5 May 2023
5 CULTURALLY SIGNIFICANT SPECIES THAT LOVE A NET-FREE REEF
‘The green sea turtle, he's like an indicator of the whole system, not only the Reef but even the sea itself. If you see the green sea turtle around in large numbers, you know everything is alright.’ – Chris ‘Bully’ Muriata, Senior Ranger,
The majestic green sea turtle is athat is also sacred to Bully’s people and other Traditional Owners connected with the Great Barrier Reef.
Today, the green sea turtle and other species central to saltwater peoples’ cultures are at risk of extinction due to increasing pressure on the Reef, including climate change, commercial fishing and water quality.
Aboriginal and Torres Strait Islander Peoples have cared for the Reef and the wildlife with Traditional Knowledge and cultural practices for over 60,000 years. There are aroundgroups with authority for Sea Country management on the . However, pressure on the Reef, including commercial gill net fishing, is endangering this precious place and their ability to care for it.
Reef species in First Nations cultures
These animals are deeply engrained in saltwater peoples’ cultures, where everything to do withis interrelated: the people, animals, land, waters, skies and everything within. Their storylines, lore and customs pass on ways to care for the intricate biodiversity of Country and be in harmony with it.
Artist Beau Pennefather Motlop honours five significant species in his artworks, incorporating styles from his Jirrbal (Aboriginal) and Zenadth Kes (Torres Strait Islander) cultures.
“My circular motif patterns are symbolising connection to the oceans and Reef. Line work patterns are representing tide in-tide out, sun up-sun down, seasonal weather changes and connection to the ocean. I left a portion of the animals empty and void of any colour to symbolise the damage done by nets to the Reef and its animals. The artwork is complete in both Aboriginal and Torres Strait (Zenadth Kes) styles.” – Beau Pennefather Motlop
1. Green Sea Turtle
A lumbering giant of the seas, thetravels huge distances to return to old nesting and foraging grounds on the Great Barrier Reef. Its brain, an inbuilt compass, senses the Earth’s magnetic field to navigate through the surrounding wonderland of animals, seagrasses and corals. By observing their behaviour, First Nations peoples would know more about the seasons, the landscape and the health of the Reef.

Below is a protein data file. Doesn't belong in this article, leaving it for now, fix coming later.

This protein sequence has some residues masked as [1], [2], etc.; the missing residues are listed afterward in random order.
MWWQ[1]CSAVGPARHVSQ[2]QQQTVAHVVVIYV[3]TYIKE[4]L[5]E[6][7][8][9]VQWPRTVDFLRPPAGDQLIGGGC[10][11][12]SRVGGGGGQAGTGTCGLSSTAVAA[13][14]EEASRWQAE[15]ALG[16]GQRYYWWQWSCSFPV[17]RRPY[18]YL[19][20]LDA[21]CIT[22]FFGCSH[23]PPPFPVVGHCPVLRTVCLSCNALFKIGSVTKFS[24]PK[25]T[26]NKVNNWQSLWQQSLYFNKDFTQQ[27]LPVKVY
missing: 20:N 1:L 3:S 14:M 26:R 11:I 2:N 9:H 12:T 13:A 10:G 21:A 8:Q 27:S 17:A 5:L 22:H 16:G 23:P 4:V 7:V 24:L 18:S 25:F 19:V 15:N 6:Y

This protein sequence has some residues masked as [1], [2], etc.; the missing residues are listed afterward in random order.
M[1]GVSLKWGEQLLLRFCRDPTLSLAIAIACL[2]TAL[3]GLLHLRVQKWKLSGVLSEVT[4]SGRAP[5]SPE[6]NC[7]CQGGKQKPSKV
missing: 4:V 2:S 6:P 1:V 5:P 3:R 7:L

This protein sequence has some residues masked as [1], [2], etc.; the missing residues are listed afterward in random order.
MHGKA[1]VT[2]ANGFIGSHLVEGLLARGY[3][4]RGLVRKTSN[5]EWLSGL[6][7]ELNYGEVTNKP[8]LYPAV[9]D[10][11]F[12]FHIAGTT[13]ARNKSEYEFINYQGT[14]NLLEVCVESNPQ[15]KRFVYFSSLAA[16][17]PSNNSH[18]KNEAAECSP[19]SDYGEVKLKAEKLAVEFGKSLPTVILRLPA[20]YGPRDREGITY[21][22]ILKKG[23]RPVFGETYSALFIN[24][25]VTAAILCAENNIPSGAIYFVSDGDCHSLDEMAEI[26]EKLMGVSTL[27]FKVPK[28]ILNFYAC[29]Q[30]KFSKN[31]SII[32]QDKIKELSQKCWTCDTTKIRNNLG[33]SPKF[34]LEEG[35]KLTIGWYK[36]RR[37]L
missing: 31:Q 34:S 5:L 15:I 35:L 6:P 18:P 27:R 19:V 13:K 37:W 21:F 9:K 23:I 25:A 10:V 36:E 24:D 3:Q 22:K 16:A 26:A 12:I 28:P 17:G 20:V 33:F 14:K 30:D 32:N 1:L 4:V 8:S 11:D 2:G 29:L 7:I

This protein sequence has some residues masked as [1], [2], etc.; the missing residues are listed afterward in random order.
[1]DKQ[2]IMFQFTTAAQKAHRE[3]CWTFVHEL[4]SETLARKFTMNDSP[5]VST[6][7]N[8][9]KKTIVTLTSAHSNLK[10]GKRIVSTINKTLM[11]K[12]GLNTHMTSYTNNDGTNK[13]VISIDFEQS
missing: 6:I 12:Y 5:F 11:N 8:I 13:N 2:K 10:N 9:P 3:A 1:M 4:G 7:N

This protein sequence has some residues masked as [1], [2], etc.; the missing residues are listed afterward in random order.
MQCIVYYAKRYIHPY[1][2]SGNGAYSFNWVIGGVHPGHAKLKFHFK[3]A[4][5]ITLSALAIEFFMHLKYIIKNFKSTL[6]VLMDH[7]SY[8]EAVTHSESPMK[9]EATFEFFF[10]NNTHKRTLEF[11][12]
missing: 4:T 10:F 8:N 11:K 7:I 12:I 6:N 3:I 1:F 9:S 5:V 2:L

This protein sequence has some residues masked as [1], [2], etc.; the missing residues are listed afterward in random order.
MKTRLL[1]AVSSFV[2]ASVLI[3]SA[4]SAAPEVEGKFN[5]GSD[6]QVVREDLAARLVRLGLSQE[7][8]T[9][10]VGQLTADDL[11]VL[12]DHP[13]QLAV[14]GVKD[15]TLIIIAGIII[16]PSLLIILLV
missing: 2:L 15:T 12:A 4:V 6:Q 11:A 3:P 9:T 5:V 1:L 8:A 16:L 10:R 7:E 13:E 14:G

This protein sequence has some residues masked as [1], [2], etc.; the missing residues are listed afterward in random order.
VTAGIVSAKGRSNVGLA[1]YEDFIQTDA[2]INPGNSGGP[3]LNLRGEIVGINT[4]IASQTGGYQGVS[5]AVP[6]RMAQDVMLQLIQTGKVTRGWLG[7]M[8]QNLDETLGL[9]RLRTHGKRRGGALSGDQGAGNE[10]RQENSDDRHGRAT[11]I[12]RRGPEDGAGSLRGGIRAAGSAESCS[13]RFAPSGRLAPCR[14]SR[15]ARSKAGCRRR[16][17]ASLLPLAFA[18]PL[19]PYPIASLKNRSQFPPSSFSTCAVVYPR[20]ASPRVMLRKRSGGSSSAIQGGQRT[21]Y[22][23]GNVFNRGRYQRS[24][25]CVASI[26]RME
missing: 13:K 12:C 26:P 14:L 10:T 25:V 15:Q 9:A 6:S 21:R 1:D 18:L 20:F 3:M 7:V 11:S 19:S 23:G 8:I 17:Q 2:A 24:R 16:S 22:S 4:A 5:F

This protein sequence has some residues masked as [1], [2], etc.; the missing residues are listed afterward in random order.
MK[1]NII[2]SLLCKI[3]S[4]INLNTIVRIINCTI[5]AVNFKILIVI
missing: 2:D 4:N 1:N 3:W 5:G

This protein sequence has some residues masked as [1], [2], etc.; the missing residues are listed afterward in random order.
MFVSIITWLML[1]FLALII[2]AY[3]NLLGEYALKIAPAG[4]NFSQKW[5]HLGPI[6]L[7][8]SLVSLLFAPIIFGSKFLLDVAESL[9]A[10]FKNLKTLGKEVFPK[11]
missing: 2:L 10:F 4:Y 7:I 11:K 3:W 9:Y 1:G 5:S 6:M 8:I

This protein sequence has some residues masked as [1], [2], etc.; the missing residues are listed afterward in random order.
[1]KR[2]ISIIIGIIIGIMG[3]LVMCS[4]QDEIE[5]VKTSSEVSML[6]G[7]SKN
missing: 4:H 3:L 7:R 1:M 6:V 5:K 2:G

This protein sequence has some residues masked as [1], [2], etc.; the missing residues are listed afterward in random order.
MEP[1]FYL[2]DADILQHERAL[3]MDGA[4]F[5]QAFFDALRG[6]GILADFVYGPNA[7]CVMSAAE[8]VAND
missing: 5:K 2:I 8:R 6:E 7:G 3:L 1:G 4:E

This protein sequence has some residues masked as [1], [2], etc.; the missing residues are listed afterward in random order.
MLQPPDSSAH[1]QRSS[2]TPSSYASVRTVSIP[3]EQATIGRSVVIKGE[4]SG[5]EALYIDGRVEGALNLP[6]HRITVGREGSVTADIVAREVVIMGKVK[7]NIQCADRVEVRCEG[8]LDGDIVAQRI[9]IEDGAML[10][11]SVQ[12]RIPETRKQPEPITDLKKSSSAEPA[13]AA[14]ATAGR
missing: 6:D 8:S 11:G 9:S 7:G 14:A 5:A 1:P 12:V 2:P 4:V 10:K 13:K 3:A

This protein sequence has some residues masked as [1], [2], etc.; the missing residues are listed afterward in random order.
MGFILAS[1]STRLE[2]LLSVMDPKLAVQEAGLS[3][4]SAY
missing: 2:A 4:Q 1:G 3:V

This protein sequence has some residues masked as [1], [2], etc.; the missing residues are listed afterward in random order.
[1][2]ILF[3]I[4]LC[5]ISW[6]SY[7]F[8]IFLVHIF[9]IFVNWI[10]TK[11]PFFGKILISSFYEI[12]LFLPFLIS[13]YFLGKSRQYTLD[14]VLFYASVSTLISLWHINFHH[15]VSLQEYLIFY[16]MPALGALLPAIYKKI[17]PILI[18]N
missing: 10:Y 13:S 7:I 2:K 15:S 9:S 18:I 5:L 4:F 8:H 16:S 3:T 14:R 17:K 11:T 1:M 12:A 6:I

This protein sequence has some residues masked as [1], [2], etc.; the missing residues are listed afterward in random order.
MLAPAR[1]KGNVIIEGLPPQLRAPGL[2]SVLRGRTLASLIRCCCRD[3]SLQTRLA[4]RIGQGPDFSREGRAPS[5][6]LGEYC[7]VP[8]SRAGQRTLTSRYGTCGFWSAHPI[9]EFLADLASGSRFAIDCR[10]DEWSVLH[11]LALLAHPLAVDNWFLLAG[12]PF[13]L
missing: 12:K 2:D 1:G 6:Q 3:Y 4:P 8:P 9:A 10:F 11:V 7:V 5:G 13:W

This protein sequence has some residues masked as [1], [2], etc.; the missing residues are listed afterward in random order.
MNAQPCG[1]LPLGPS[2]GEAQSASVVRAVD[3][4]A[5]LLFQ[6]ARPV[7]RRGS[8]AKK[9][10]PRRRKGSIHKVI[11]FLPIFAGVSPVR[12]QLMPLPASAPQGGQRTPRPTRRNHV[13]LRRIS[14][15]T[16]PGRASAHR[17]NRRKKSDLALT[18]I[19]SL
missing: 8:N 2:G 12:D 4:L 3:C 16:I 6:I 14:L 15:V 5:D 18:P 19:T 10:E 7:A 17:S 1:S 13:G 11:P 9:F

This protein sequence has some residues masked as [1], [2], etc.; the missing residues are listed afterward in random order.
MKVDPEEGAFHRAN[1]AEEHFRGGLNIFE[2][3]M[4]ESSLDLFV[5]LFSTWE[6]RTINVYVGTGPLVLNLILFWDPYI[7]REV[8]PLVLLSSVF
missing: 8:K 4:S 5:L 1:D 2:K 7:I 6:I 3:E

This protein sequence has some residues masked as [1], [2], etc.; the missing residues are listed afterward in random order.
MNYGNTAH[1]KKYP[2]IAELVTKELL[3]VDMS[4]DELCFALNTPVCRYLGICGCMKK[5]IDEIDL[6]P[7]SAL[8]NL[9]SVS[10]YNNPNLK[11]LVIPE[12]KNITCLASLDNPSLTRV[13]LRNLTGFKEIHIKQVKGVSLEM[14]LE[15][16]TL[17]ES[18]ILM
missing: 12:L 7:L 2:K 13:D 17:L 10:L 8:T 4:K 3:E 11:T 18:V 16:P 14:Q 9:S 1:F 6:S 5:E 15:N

In Bindal language, the name for saltwater turtles is Gungu.
“It's really significant to us because a lot of our Elders have passed their names down like different animals. My Aboriginal name is Gungu, which is the turtle, and I'm very proud of that because it was passed down by the Elders before they passed on.” – Uncle Eddie Smallwood, Bindal Elder and Gudjuda Senior Ranger.
2. Hammerhead shark
Totem animals are a significant part of identity for First Nations peoples and are a key feature in art and ceremonies. Hammerhead sharks have an important place in some First Nations cultures as creator beings, ancestors and totems.
The Zenadth Kes (Torres Strait) eastern reefs form a northern extension of the Great Barrier Reef. Here, Baidam is a mighty creature, representing law and order. Its enhanced vision and sense of smell make it an excellent hunter; however, its unique head shape makes it particularly vulnerable to being caught in commercial gill nets.
First Nations peoples have sustainably managedfor many thousands of years. Because of their importance in culture and spiritual connection, they use careful hunting practices according to strict laws and rules.
Knowledge of seagrass grazing, nesting and breeding locations are passed on only to certain people. This kept people and dugong thriving in harmony since they began existing together.
Gliding stingrays are gentle and social. The Gamatj clan of the Yolnu peoples liken their behaviour to humans. Like people, they take good care of their children and carry spears but only use them in self-defence.
Theis a great hunter. But it’s also a helpful scavenger, helping to clean up anything dead and remaining on the shore. Djiru women would collect the eggs of crocodiles – taking them from the crocodile nests to control their numbers.
“On the full moon, the males sing in the mangrove, the male crocodile sings to the moon. And in the past, we did have people that would go and sing with them.” – Uncle Leonard Andy, Djiru Traditional Owner.
The Great Barrier Reef (GBR) is sacred Sea Country that has been a source of songs, storylines, lore, and customs and is home to totem animals of Aboriginal and Torres Strait Islanders.
For generations, Sea Country has been cared for by Traditional Custodians. WWF-Australia wants to help protect Sea Country from further degradation by removing commercial gill nets from the Reef to protect wildlife, First Nations culture and livelihoods.
A vibrant, healthy Reef is one free of commercial gill net fishing.